REVIEW: TOP FIVE
SYNOPSIS: Pulsing with the rhythm of his greatest stand-up, Chris Rock’s TOP FIVE takes things to the next level, reveling in the high and the low, and blending a star-studded comedic romp with an irresistible romance. TOP FIVE digs under the surface of show business, politics, rap, and the exigencies of being black and famous today—holding it all up to the light in the way only Chris Rock can. Mingling echoes of Woody Allen and Dick Gregory with the energy of Kanye West and Jay Z, TOP FIVE is an original and radically new kind of American movie.
I Chris Rock (Grown Ups 1&2, 2013) is making a comeback seemingly to show the world that he’s more than just a “has-been” standup comedian in this latest effort. Unsurprisingly, he wrote, directed and stars as the lead whose character seems to mirror his own current life challenges (as one can imagine). In some odd ways, it could be described as art imitating life in many aspects of the one hundred and two minute play time.
The mix of humor and real life drama is probably a bit of a stretch, considering some of Rock’s more recent work, but somehow it works well overall. The chemistry between Rosario Dawson of 2014’s “Sin City: A Dame to Kill For” and Rock is surprisingly sweet and the flick turns out to be pretty funny and raunchy thanks to the supporting cast that surrounds Rock. There is J.B. Smoove (A Haunted House, 2013), Tracy Morgan (The Boxtrolls, 2014) and a scene stealing Cedric the Entertainer (A Haunted House, 2013) as club promoter in Houston providing some added filthy and hilarious moments along the way. There are also a couple of celebrity cameos that provide some good laughs, but I won’t name for the sake of spoilers.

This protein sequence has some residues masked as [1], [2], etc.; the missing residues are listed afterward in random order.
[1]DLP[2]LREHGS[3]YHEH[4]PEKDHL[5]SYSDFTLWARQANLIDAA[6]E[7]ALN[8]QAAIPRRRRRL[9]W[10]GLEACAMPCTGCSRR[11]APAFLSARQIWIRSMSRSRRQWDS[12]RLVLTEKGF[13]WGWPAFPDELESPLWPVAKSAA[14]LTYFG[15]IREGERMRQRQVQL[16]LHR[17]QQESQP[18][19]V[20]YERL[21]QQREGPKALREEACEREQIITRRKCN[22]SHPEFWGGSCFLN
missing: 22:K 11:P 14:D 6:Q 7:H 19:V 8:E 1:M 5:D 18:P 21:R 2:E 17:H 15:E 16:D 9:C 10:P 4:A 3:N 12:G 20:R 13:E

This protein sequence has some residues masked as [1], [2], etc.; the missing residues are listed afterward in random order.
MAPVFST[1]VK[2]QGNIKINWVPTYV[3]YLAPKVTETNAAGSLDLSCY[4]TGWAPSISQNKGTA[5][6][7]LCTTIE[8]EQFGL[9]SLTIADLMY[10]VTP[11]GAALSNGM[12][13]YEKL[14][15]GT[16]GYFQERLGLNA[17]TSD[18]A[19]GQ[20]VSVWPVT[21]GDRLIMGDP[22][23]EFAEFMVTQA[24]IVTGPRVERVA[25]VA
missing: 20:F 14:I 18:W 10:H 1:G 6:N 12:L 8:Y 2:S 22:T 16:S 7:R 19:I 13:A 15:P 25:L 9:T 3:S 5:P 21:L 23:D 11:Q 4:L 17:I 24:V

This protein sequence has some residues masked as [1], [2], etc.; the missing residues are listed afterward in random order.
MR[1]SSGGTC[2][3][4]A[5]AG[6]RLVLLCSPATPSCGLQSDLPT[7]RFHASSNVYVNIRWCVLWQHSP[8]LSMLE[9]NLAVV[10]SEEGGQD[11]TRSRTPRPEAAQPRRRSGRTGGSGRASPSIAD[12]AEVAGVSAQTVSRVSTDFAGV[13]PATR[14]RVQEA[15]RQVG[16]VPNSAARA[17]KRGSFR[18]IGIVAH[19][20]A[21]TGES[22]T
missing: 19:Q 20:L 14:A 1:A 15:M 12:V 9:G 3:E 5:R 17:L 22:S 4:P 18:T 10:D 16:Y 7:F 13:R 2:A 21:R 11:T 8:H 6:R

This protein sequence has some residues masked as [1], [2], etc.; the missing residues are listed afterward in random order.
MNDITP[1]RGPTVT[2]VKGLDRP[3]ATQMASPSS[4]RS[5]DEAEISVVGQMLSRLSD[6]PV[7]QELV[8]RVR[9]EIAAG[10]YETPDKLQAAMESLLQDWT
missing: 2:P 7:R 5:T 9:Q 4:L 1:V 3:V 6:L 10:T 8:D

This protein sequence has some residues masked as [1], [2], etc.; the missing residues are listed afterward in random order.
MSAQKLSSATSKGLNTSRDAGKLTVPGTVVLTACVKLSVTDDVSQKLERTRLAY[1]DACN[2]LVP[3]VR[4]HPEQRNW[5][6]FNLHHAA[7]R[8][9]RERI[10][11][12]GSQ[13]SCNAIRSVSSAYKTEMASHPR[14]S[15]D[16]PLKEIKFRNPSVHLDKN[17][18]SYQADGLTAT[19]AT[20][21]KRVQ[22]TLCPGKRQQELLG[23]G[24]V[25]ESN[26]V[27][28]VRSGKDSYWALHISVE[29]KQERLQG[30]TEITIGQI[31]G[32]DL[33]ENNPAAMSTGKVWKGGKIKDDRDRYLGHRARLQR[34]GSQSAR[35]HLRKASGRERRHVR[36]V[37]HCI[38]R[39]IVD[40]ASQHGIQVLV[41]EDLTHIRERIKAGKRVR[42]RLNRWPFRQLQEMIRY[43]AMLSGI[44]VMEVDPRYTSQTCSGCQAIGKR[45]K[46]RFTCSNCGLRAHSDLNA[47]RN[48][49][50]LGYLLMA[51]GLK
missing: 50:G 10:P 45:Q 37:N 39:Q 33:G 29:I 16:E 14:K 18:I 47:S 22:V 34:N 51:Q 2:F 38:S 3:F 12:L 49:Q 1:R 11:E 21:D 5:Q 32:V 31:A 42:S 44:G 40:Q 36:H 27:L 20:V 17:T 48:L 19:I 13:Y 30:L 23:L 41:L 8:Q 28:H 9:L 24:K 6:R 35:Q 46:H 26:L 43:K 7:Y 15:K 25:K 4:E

Needless to say, Chris Rock has never been a “great" actor, but like fellow comedians Louis C.K (Saturday Night Live, 2014) and Larry David (Curb Your Enthusiasm, 2000-11); he’s finally discovered that the trick is to make it so you hardly have to act at all.
Even though Top Five gets a little cliché near the end, I still enjoyed the movie for the most part. There are lots of “laugh out loud” moments to be had and hard-core fans of Rock should appreciate this flick tremendously. Rock gives an all-around good performance both in front and behind the camera and is arguably one of the best of his career.
Overall, the movie’s plot leans toward a sorta’ rom-com conventionality as it brings the story together (with a twist that one could see coming from a mile away). However, up until then, it’s more of a loose, engaging walk-and-talk New York style, something like Sex and the City meets any Seinfeld episode, energized by interjections of lots of hip-hop references. (The movie’s title is a reference to Rock’s character and his siblings’ fondness for ranking their favorite rappers.) After all is said and done, Chris Rock proves that for truly hilarious people funny always finds a way, whether they’re feeling it or not. One of the lines in the flick goes “Please lower your expectations,” however, as a filmmaker; I think Chris Rock has just raised ours.
Four out of five stars is probably giving this flick a free pass, but I did find the funny parts extremely funny. It is not an Oscar winner by any stretch of the imagination, but it is worth the viewing, preferably in the comforts of home with family and friends.
By Movi-Man Stan
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